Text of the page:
Poverty is forcing self-boarding girls at Kameme Community Day Secondary School in Chitipa district to go into early marriages and sexual relationships with Tanzanian men.
The men from Tanzania flood Kameme area in the evenings hunting for the self-boarding girls for sexual activities. Most of the girls are under 18 years of age.
Senior chief Kameme confirms that the foreign men flood his area on motorbikes in the evening looking for girls. He has since aborted one pre-arranged marriage and warned the parents that they risk arrest.
Another anomaly, which Malawi News has observed was that the girls were sharing rooms with male students. They were living like families.
“Men from Tanzania are disturbing our self-boarding school girls. Most of the houses you see here have been turned into hostels,” said Kameme who added that he was mobilising the community to build girls’ hostels.
“And a group of men recently came from Tanzania and arranged with parents of one of the girls to sell her off for marriage. When I learnt about that, I confronted the parents and aborted the plan. I warned the parents that they would be arrested if they continued to marry off their daughters who are minors,” said Kameme.
A Malawi News crew visited Msukwa’s compound where 16 students comprising boys and girls were staying under one roof. A landlord Kingston Msukwa said he collects K800 per month from each of the 16 students he is accommodating in his grass-thatched houses.
One of the female students, Julia Nyondo, who came to Msukwa’s compound while in Form Three last year, confirmed Kameme’s sentiments that Tanzania men come on motorbikes at night looking for girls.
“Most of the girls give in to such men because of poverty. They want to get money for survival because some parents do not provide for their upkeep. Our studies are affected. We are exposed to many risks; sexually transmitted infections, exploitation and pregnancies,” said Nyondo, a mother of four who went back to school after marriage.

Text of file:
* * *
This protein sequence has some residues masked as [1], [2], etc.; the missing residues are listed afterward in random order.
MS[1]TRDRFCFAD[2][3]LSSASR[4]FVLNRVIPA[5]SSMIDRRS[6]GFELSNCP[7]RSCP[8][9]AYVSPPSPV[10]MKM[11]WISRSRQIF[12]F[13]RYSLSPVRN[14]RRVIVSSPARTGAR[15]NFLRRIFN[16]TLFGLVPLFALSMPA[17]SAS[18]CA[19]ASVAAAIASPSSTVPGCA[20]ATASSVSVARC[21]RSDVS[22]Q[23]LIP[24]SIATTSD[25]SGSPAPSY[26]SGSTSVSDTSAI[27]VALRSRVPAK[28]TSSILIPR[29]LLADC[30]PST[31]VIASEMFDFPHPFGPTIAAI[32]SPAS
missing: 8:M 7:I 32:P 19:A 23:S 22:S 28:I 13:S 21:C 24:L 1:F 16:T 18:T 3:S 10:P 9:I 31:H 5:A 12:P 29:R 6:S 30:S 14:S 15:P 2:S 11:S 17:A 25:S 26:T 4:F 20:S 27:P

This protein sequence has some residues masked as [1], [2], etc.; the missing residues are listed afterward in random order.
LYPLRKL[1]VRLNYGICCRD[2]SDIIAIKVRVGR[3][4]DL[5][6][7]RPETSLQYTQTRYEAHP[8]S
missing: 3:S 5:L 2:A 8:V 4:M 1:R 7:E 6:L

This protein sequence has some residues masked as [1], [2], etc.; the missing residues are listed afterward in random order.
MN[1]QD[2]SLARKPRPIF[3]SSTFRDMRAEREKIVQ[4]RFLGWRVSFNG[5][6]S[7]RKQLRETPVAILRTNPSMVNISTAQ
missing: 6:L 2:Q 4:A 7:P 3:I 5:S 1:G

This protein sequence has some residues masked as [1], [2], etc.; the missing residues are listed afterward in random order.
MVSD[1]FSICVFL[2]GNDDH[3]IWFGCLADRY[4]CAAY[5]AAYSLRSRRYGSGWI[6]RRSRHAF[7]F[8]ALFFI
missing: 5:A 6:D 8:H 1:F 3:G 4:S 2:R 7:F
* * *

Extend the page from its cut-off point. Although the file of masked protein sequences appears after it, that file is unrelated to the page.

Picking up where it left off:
She said she has experienced marriage hurdles and so she could not be hoodwinked by the men. She said her sister who works in Mzuzu provides her with upkeep.
In the same compound, we found three girls occupying one room and two boys in the adjacent room. They confessed that they share resources.
One of the girls, who refused to be named, revealed that she goes out with a man from Tanzania because of poverty. She said she was once married and was withdrawn from the marriage and sent back to school by the Catholic Commission for Justice and Peace of Karonga Diocese.
“I was sent back to school but my parents cannot provide me with the necessities. I have no choice but to seek help from somewhere. The Tanzanian man gives me money and other things and I am not complaining,” she said.
CCJP Project Officer for Chitipa, Abel Malumbira, whose organisation has been withdrawing girls from marriages through a project called Participatory Women’s Rights and Empowerment since 2012, said lack of support for the girls once they go back to school was a big challenge.
Through the project, 21 and 30 girls have been withdrawn from marriages in Kameme and Misuku, respectively, and sent back to school. Howewer, 17 and 23 girls were withdrawn from Kameme and Misuku respectively but did not go back to school.
“Parents cannot afford to pay fees hence some girls opt for self-boarding so that they can easily sleep with men in exchange of resources. The porous borders between Malawi and Tanzania also fuel the promiscuous behaviour. A chief from Malawi married a 14-year-old girl and while on bail fled to Tanzania. Three days ago, men from Tanzania came to marry a girl in Kameme area but the senior chief aborted the plan,” said Malumbira.
Karonga CCJP Desk Officer, Sydney Mwakaswaya, urged other organisations in the area and the District Social Welfare Office to look into the plight of the girls. He also appealed to councillors to build a girls’ hostel with the Constituency Development Fund.
Civil Society Education Coalition Executive Director, Benedicto Kondowe, said what is happening in Chitipa is a reflection of the need for increased access to education and called on government to revisit the concept of Community Day Secondary School so that the schools are within walkable distances or provide boarding facilities.
Kondowe also urged the community around Kameme to provide security for the girls and bring to book those violating girls’ rights to education.
Ministry of Education Science and Technology spokesperson, Manfred Ndovi, said the ministry does not allow self-boarding in schools because security for the students is compromised. He said schools that allow self-boarding for students risk closure and disciplinary action on the members of staff.
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